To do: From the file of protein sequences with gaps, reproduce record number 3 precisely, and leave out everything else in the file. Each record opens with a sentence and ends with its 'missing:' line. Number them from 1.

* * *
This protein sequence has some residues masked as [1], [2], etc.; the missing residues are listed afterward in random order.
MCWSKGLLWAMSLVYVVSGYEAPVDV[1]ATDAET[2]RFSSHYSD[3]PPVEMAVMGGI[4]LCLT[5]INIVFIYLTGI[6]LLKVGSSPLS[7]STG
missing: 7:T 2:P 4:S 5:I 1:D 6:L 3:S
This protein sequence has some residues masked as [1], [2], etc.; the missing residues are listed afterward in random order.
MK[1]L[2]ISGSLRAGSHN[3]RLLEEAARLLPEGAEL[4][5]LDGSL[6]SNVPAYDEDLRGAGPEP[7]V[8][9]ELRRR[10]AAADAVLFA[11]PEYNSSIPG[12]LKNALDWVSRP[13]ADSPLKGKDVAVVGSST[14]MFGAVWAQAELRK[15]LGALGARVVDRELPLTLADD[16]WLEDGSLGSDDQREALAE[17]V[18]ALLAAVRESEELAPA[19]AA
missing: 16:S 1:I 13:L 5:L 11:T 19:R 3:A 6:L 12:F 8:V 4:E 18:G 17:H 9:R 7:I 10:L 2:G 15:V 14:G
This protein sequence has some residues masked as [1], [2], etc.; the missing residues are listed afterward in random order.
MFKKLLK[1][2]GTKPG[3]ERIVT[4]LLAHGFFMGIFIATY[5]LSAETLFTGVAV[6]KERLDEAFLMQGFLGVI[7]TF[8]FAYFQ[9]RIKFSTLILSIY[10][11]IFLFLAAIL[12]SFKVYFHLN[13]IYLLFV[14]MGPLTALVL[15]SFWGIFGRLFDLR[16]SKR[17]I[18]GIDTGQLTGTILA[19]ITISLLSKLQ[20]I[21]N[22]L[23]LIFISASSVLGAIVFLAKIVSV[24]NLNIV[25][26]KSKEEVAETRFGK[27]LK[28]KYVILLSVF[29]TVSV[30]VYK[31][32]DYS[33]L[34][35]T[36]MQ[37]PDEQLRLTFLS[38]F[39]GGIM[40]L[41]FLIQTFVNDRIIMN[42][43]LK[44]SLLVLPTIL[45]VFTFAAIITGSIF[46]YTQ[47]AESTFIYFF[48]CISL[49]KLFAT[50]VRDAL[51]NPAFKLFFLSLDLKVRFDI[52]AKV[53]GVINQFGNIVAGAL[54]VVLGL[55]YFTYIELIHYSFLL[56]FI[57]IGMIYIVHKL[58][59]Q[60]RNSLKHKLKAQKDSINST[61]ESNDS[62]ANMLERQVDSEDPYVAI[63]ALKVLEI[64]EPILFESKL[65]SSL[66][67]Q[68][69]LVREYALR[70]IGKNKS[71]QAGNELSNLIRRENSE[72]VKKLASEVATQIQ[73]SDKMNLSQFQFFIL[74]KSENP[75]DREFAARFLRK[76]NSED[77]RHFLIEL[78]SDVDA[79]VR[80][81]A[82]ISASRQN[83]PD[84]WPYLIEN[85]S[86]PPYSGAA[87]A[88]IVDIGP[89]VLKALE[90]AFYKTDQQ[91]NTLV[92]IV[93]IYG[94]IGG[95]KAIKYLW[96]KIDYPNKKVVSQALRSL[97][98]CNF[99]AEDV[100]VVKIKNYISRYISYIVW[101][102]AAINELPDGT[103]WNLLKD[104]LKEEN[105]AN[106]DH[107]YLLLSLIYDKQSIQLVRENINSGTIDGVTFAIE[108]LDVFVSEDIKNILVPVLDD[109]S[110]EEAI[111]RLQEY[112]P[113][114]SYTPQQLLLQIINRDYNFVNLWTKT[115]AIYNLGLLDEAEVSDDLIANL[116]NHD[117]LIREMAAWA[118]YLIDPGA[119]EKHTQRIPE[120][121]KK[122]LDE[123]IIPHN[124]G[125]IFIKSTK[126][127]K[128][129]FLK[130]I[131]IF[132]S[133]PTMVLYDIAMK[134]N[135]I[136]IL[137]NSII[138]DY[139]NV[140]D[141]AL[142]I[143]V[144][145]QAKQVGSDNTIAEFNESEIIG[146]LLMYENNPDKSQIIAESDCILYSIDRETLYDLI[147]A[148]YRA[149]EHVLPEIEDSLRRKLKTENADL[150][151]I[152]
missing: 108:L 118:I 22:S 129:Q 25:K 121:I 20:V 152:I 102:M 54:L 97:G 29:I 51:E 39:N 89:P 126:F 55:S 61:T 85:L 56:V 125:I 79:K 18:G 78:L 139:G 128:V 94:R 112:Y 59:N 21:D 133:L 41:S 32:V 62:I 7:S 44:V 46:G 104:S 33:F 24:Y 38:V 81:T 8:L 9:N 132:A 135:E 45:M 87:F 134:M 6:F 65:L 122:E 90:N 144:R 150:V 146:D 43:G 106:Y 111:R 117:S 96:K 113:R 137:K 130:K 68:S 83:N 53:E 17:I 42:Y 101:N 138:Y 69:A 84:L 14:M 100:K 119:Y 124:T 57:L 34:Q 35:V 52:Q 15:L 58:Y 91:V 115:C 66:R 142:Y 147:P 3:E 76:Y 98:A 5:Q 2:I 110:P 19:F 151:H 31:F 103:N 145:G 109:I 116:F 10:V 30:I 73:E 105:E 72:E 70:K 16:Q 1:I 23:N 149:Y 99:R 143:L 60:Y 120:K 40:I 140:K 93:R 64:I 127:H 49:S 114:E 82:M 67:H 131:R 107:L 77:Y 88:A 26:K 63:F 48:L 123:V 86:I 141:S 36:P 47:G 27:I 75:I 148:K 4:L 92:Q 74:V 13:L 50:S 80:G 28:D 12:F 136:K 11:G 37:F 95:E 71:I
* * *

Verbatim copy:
This protein sequence has some residues masked as [1], [2], etc.; the missing residues are listed afterward in random order.
MFKKLLK[1][2]GTKPG[3]ERIVT[4]LLAHGFFMGIFIATY[5]LSAETLFTGVAV[6]KERLDEAFLMQGFLGVI[7]TF[8]FAYFQ[9]RIKFSTLILSIY[10][11]IFLFLAAIL[12]SFKVYFHLN[13]IYLLFV[14]MGPLTALVL[15]SFWGIFGRLFDLR[16]SKR[17]I[18]GIDTGQLTGTILA[19]ITISLLSKLQ[20]I[21]N[22]L[23]LIFISASSVLGAIVFLAKIVSV[24]NLNIV[25][26]KSKEEVAETRFGK[27]LK[28]KYVILLSVF[29]TVSV[30]VYK[31][32]DYS[33]L[34][35]T[36]MQ[37]PDEQLRLTFLS[38]F[39]GGIM[40]L[41]FLIQTFVNDRIIMN[42][43]LK[44]SLLVLPTIL[45]VFTFAAIITGSIF[46]YTQ[47]AESTFIYFF[48]CISL[49]KLFAT[50]VRDAL[51]NPAFKLFFLSLDLKVRFDI[52]AKV[53]GVINQFGNIVAGAL[54]VVLGL[55]YFTYIELIHYSFLL[56]FI[57]IGMIYIVHKL[58][59]Q[60]RNSLKHKLKAQKDSINST[61]ESNDS[62]ANMLERQVDSEDPYVAI[63]ALKVLEI[64]EPILFESKL[65]SSL[66][67]Q[68][69]LVREYALR[70]IGKNKS[71]QAGNELSNLIRRENSE[72]VKKLASEVATQIQ[73]SDKMNLSQFQFFIL[74]KSENP[75]DREFAARFLRK[76]NSED[77]RHFLIEL[78]SDVDA[79]VR[80][81]A[82]ISASRQN[83]PD[84]WPYLIEN[85]S[86]PPYSGAA[87]A[88]IVDIGP[89]VLKALE[90]AFYKTDQQ[91]NTLV[92]IV[93]IYG[94]IGG[95]KAIKYLW[96]KIDYPNKKVVSQALRSL[97][98]CNF[99]AEDV[100]VVKIKNYISRYISYIVW[101][102]AAINELPDGT[103]WNLLKD[104]LKEEN[105]AN[106]DH[107]YLLLSLIYDKQSIQLVRENINSGTIDGVTFAIE[108]LDVFVSEDIKNILVPVLDD[109]S[110]EEAI[111]RLQEY[112]P[113][114]SYTPQQLLLQIINRDYNFVNLWTKT[115]AIYNLGLLDEAEVSDDLIANL[116]NHD[117]LIREMAAWA[118]YLIDPGA[119]EKHTQRIPE[120][121]KK[122]LDE[123]IIPHN[124]G[125]IFIKSTK[126][127]K[128][129]FLK[130]I[131]IF[132]S[133]PTMVLYDIAMK[134]N[135]I[136]IL[137]NSII[138]DY[139]NV[140]D[141]AL[142]I[143]V[144][145]QAKQVGSDNTIAEFNESEIIG[146]LLMYENNPDKSQIIAESDCILYSIDRETLYDLI[147]A[148]YRA[149]EHVLPEIEDSLRRKLKTENADL[150][151]I[152]
missing: 108:L 118:I 22:S 129:Q 25:K 121:I 20:V 152:I 102:M 54:L 97:G 29:I 51:E 39:N 89:P 126:F 55:S 61:T 85:L 56:V 125:I 79:K 18:G 78:L 139:G 128:V 94:R 112:Y 59:N 21:D 133:L 41:S 32:V 62:I 7:S 44:V 46:G 104:S 33:F 24:Y 38:V 81:T 8:L 9:N 132:A 135:E 45:M 87:F 134:M 6:F 65:L 122:E 90:N 144:R 150:V 146:D 43:G 106:Y 111:R 117:S 96:K 113:R 137:K 130:K 68:S 83:N 53:E 17:I 42:Y 101:N 138:Y 69:A 84:L 14:M 100:K 119:Y 124:T 57:L 34:Q 35:V 52:Q 15:L 58:Y 91:V 115:C 66:R 142:Y 147:P 3:E 76:Y 98:A 5:Q 2:I 110:P 19:F 151:H 31:F 103:N 145:G 109:I 116:F 10:V 30:I 73:E 105:E 72:E 70:K 16:Q 1:I 23:N 149:Y 99:R 143:L 60:Y 120:K 40:I 140:K 93:R 64:I 127:H 49:S 114:E 82:M 67:H 131:R 107:L 77:Y 88:A 26:K 63:F 48:L 123:V 86:I 141:S 36:P 47:G 27:I 75:I 148:K 4:L 92:Q 74:V 13:L 50:S 80:G 28:D 12:F 136:K 11:G 37:F 95:E 71:I